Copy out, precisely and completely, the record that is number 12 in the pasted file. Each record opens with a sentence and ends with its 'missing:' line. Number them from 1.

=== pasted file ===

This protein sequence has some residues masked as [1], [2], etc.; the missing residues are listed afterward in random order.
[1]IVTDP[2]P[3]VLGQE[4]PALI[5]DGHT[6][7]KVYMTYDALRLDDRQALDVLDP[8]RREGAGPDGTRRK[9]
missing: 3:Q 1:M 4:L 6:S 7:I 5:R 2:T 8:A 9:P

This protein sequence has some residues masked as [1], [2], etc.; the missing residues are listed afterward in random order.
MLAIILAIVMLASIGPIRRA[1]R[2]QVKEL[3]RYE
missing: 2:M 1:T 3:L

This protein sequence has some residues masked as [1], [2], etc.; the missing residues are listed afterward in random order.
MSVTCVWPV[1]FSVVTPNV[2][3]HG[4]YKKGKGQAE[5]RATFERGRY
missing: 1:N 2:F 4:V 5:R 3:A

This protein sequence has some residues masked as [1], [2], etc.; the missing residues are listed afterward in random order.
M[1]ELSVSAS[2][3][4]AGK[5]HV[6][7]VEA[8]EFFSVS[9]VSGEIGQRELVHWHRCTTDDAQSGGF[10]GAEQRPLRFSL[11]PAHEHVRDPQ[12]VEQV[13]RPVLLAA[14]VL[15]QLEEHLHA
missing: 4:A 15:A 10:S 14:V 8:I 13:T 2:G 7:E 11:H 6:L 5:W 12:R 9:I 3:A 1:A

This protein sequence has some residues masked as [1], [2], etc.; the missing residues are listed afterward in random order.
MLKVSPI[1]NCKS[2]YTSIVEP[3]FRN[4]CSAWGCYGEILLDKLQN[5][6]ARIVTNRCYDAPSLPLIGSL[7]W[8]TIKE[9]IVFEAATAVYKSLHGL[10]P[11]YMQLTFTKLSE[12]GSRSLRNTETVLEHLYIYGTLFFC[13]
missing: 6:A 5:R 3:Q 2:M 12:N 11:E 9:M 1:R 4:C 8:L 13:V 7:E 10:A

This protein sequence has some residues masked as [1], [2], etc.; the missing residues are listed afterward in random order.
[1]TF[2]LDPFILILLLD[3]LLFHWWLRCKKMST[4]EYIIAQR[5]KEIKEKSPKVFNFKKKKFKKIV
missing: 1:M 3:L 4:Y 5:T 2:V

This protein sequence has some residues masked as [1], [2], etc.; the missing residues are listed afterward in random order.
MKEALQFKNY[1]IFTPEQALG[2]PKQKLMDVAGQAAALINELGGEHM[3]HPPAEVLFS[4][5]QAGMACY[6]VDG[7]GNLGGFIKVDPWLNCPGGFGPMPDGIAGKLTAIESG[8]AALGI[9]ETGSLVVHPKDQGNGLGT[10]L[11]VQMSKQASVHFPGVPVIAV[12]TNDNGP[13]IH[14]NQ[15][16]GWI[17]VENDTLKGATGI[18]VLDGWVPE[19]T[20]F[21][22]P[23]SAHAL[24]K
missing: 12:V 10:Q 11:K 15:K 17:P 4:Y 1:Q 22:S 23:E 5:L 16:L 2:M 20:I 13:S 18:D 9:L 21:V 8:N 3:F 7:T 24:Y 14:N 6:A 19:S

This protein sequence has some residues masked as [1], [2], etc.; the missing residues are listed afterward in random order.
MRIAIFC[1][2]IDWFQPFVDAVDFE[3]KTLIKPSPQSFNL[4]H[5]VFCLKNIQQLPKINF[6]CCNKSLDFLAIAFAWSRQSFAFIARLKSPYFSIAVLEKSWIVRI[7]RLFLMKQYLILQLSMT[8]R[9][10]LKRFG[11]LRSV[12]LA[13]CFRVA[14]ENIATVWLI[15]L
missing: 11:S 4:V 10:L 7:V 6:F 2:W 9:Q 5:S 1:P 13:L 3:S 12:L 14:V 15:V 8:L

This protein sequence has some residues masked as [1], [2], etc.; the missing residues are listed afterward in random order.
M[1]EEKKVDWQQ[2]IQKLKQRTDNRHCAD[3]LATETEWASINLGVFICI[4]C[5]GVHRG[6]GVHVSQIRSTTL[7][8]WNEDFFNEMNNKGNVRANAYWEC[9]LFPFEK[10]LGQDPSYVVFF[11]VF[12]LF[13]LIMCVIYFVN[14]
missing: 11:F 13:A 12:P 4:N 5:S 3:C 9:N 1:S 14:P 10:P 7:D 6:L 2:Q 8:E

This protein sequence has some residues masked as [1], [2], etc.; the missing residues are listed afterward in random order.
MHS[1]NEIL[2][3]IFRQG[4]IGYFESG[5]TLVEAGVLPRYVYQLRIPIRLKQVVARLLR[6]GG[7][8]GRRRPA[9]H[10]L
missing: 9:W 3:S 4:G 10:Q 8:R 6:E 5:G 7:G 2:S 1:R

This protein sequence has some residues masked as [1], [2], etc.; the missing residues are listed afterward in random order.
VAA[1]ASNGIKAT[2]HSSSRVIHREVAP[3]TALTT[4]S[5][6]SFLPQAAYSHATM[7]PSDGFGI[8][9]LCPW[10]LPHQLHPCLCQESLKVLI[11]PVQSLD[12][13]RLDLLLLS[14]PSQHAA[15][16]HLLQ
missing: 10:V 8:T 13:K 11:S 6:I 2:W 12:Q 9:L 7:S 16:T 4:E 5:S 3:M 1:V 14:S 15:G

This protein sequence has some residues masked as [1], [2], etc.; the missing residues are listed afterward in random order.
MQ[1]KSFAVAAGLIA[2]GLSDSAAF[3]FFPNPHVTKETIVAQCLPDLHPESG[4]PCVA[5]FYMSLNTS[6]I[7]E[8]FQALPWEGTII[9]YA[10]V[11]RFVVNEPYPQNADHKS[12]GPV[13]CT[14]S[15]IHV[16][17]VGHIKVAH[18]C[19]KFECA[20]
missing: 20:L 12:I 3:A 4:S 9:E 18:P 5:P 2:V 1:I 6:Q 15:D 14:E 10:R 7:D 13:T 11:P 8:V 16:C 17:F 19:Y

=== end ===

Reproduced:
This protein sequence has some residues masked as [1], [2], etc.; the missing residues are listed afterward in random order.
MQ[1]KSFAVAAGLIA[2]GLSDSAAF[3]FFPNPHVTKETIVAQCLPDLHPESG[4]PCVA[5]FYMSLNTS[6]I[7]E[8]FQALPWEGTII[9]YA[10]V[11]RFVVNEPYPQNADHKS[12]GPV[13]CT[14]S[15]IHV[16][17]VGHIKVAH[18]C[19]KFECA[20]
missing: 20:L 12:I 3:A 4:S 9:E 18:P 5:P 2:V 1:I 6:Q 15:D 14:E 10:R 7:D 13:T 11:P 8:V 16:C 17:F 19:Y